As the hot spring enters the popular season of maple leaves, Shimamura reflects on the futility of Komako's love for him, which he is not able to fulfill. The days go by with Komako making frequent visits to Shimamura in between the parties she works at, and soon, in the colder autumn, Shimamura finds the insects in his room dying. One night, Yoko, who had begun working at the inn, comes to Shimamura's room twice with short written messages from a drunk Komako. When she delivers the second, Shimamura talks with her, suggesting that she could come with him to Tokyo. Speaking in an unusual, somewhat cryptic way, she tells him to take good care of Komako, though she says she dislikes Komako, and leaves in tears after mentioning that Komako said she, Yoko, would lose her mind.
Soon after Shimamura meets Komako who takes him to the house she is staying at to show him her room before the two return to the inn and drink some sake together. Komako becomes very happy when Shimamura tells his that she is a "good girl," but the slight change he makes by saying "good woman" makes Komako feel as though she has been used. She goes through a mixture of despondency and anger, but ends up spending the night with him. The next morning Shimamura wakes up to see the mountain landscape outside his room transformed by the first snow.
After an instance in which Shimamura hears the tinkling of a bell in a tea kettle draws a connection between it and the sight of Komako's feet walking, he decides that he must try to return after his long stay at the hot spring and, in order to move himself, takes a trip from to a nearby town where Chijimi cloth is made. Chijimi, a folk art that Shimamura had read about in one of his old books, requires a laborious process of weaving and bleaching that is only done in the snow country, where the snow is used in several steps of the production and the dark, lonely winter months give young women no other way to expend their energies. He finds this culture poignantly sad and sees it as representative of his own situation.
On a return taxi ride, Komako, who had been distressed by his leaving, joins him. As the two talk, they are suddenly alerted to a fire in the village coming from a cocoon warehouse, which was being used as a cinema. Under an usually bright Milky Way in night sky, the pair race towards the site of the fire along with firemen and other townspeople, alternately embracing each other in feeling and fear, and separating to avoid being seen together. At the fire, all are shocked when they see the body of a woman – Yoko – fall through the flames, unconscious but perhaps still alive. Komako, screaming, drags her limp body from burning warehouse, and as the crowd pushes Shimamura back, his head falls back and the sight of the Milky Way overwhelms him.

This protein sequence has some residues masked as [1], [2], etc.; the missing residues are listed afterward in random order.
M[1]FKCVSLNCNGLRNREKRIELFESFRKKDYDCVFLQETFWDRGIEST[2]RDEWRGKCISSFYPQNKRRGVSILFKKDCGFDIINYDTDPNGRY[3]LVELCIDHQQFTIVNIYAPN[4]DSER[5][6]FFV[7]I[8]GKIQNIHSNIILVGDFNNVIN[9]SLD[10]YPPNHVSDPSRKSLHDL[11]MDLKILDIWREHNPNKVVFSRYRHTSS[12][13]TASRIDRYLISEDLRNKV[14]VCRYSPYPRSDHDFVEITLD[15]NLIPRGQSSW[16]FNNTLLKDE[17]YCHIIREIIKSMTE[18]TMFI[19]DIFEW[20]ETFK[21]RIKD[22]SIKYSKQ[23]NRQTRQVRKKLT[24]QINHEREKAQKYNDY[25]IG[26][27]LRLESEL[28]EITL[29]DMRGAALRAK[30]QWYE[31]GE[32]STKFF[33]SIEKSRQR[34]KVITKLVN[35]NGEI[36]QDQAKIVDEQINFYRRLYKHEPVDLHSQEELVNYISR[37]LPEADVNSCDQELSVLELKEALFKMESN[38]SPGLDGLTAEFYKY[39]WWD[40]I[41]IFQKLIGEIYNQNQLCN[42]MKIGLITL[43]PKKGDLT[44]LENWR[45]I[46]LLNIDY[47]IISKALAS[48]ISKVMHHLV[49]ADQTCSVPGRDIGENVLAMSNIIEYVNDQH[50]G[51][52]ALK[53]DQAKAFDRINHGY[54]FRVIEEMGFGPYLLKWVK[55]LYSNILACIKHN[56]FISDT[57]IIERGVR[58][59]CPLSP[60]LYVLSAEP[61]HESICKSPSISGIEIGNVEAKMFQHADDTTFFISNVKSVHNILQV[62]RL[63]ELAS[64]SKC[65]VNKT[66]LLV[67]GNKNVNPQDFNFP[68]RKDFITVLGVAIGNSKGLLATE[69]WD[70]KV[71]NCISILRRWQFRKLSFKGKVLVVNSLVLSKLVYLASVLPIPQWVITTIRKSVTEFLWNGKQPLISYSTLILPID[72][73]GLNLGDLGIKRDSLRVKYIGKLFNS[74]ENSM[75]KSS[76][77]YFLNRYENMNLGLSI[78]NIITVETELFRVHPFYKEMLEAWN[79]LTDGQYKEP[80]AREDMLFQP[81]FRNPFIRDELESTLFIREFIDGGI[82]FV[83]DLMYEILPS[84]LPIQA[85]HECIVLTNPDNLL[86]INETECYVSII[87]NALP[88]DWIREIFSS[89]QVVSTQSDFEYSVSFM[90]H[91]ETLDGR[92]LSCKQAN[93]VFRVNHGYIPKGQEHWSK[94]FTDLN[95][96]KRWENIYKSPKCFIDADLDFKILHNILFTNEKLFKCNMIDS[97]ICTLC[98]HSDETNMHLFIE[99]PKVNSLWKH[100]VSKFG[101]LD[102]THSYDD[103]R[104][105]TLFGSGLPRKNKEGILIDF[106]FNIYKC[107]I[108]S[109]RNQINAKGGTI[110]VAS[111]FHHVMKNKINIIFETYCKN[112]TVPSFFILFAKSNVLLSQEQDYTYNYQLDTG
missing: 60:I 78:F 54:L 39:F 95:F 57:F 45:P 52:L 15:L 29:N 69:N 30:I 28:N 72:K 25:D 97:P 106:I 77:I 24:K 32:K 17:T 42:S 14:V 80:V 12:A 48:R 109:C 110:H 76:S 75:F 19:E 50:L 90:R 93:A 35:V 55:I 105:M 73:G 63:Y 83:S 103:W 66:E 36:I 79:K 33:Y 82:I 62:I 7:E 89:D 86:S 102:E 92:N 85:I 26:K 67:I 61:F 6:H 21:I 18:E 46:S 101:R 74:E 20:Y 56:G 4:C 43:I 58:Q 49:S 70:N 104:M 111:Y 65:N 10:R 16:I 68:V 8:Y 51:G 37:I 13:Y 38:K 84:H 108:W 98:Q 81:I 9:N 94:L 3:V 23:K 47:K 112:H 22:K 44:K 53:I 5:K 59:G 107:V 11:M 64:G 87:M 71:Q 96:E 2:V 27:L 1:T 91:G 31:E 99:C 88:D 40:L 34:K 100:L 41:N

Since Shimamura's third visit is so long, and especially because it occurs during autumn, the passing of the seasons is a very visible and poignant feature of it. As the hot spring enters its maple leaf season, time in the novel speeds up to a blur, with Komako's visits coming one after another until her visits are merely described as happening often instead of being treated individually. One gets the sense that even while she runs off to party after party bursting with energy and displaying an industriousness which is all the more apparent in contrast to Shimamura's idleness, she is exhausting herself for nothing and wasting her youth and love, wilting and falling like the dying insects from Shimamura's screen:
"Each day, as the autumn grew colder, insects died on the floor of his room. Stiff-winged insects fell on their backs and were unable to get to their feet again. A bee walked a little and collapsed, walked a little and collapsed. It was a quiet death that came with the change of seasons. Looking closely, however, Shimamura could see that the legs and feelers in the struggle to live" (131-2).
There is a powerful but quiet fatalism that underlies the Japanese awareness of the changing of the seasons; Shimamura sees the insects die, understanding that autumn is their time to die and that they shall go on dying every autumn, and he spectates their death throes as something sad but inevitable. Though the dead moth simply falls off like an inanimate object, however, light and airy, the dying bee struggles almost violently with what life it still possesses. The obvious association is with Komako, who loves with all her heart even though she knows that their romance is moribund, and the image of Shimamura watching a small dying insect dwarfed by the large room with a tinge of intellectualized remorse illustrates his attitude towards her death struggles too. Indeed, as the cocoon warehouse burns and Komako's and Yoko's lives are unraveled -- it is not even clear whether Yoko is still alive when Komako pulls her out -- Shimamura is still fascinated with the cosmic, something of his own imagination and something of the world about him (e.g. the Milky Way, the change of seasons), but he almost entirely neglects all that is intensely human around him.